This accounts for the fact that companies such as Magis and Moroso have hedged their bets on pieces that had previously surfaced in the immense three-dimensional space (to be filled?) of the stands of a few years ago. In the spare linear surroundings of “supersalone,” Magis is presenting Costume, a system of modular sofas designed by Stefan Diez. A piece to be touched and to be dismantled, as the accompanying video shows, given that the approach is geared to meeting the criteria of the circular economy, in which every single element can be recycled.
Moroso has brought along the Secret Cubic Shelves bookcase by Olafur Eliasson, a project sparked by the artist’s Green Light installation at the 2017 Venice Biennale. In this new edition, the product is entirely made of iron (recycled and recyclable) and makes for as little environmental impact as possible.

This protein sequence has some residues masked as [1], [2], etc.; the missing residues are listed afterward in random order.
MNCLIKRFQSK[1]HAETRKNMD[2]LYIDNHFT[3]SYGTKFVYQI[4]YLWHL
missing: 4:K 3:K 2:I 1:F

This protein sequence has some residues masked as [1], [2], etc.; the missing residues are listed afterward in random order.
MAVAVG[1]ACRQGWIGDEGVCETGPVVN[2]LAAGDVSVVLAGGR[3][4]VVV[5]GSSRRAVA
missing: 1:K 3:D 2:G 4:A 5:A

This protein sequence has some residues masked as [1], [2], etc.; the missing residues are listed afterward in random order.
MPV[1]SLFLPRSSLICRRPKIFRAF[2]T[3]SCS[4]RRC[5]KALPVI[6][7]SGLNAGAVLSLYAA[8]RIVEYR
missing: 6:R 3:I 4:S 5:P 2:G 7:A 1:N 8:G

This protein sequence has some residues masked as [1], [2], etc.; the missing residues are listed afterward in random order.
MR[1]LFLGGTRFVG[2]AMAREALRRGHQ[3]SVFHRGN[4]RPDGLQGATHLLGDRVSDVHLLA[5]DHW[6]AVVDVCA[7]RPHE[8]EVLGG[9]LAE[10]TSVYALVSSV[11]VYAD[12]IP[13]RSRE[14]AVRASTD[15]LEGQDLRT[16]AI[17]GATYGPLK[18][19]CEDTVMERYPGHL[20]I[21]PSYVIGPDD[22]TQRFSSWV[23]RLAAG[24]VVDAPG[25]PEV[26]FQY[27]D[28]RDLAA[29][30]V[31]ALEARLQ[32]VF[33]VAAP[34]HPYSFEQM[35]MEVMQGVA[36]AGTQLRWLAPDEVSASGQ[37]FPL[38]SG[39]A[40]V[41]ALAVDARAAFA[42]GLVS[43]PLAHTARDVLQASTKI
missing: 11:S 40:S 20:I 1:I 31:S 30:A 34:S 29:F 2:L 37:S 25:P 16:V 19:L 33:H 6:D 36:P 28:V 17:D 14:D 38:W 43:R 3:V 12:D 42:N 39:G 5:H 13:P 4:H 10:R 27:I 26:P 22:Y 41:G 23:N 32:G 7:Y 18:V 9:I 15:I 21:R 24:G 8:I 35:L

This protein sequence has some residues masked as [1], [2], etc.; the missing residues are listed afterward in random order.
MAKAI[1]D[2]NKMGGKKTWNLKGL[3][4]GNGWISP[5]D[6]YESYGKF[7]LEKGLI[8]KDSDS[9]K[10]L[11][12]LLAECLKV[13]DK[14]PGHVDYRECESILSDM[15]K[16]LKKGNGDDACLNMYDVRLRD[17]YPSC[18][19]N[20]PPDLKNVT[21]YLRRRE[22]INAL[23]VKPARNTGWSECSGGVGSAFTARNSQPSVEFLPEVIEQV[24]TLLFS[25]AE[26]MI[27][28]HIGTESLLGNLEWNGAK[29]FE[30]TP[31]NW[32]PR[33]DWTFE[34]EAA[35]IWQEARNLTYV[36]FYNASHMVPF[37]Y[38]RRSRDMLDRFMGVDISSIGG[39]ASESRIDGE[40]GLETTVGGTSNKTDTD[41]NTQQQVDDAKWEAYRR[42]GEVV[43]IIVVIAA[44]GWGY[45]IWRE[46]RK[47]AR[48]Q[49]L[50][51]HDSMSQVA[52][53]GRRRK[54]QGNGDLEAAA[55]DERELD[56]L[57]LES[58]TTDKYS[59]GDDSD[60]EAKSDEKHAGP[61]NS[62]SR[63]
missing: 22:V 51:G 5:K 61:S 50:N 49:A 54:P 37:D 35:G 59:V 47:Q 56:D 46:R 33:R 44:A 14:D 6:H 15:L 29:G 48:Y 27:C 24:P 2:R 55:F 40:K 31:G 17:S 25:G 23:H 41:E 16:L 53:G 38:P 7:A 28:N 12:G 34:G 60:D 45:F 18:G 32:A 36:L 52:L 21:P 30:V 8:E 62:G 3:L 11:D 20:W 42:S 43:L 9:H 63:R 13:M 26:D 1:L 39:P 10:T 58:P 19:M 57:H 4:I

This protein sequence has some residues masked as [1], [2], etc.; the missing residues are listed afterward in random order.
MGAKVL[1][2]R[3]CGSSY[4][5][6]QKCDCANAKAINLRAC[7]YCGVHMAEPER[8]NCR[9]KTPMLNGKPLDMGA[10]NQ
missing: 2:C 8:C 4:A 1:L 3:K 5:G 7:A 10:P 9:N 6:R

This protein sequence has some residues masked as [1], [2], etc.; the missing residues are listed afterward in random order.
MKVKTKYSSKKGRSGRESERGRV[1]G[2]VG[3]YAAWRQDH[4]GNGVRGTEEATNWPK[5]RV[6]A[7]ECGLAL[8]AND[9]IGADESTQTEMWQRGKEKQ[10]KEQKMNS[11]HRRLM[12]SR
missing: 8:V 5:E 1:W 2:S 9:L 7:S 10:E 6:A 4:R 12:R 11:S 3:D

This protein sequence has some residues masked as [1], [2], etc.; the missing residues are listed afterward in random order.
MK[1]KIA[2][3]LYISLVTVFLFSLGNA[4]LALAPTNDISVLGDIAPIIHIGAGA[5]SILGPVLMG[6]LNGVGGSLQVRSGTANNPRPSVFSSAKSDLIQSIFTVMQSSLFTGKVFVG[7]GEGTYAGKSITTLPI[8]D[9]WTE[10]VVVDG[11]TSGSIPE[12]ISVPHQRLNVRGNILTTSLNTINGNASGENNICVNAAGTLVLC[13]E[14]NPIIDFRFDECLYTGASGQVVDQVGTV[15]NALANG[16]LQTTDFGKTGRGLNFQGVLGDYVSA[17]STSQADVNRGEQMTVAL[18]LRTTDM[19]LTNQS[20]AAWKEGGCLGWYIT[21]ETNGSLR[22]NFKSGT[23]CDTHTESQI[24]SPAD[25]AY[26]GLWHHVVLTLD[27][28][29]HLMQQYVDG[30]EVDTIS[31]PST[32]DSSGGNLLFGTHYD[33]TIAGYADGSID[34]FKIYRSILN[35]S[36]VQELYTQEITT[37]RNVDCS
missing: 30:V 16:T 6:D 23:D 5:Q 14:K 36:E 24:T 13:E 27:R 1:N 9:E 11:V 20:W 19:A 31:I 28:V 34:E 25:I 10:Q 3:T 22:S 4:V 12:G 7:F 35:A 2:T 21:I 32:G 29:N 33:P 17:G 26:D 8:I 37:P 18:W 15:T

Having got used to the wonderlands on the stands over the last few years, in which one could lose oneself in the folds of some extremely comfy upholstered piece, reality comes as a bit of a shock. Not so much a minimalist decision, rather a pragmatic one. Besides which, the choice of pieces, in the case of Magis and Moroso at least, dovetails perfectly with the sustainability principles of the entire event. So, here too, interest has moved from “never seen before” to “consistent.” A test of maturity, perhaps a sign of the times, that relieves design, this design, of the burden of what is often a self-imposed seasonal duration (in which the media is complicit).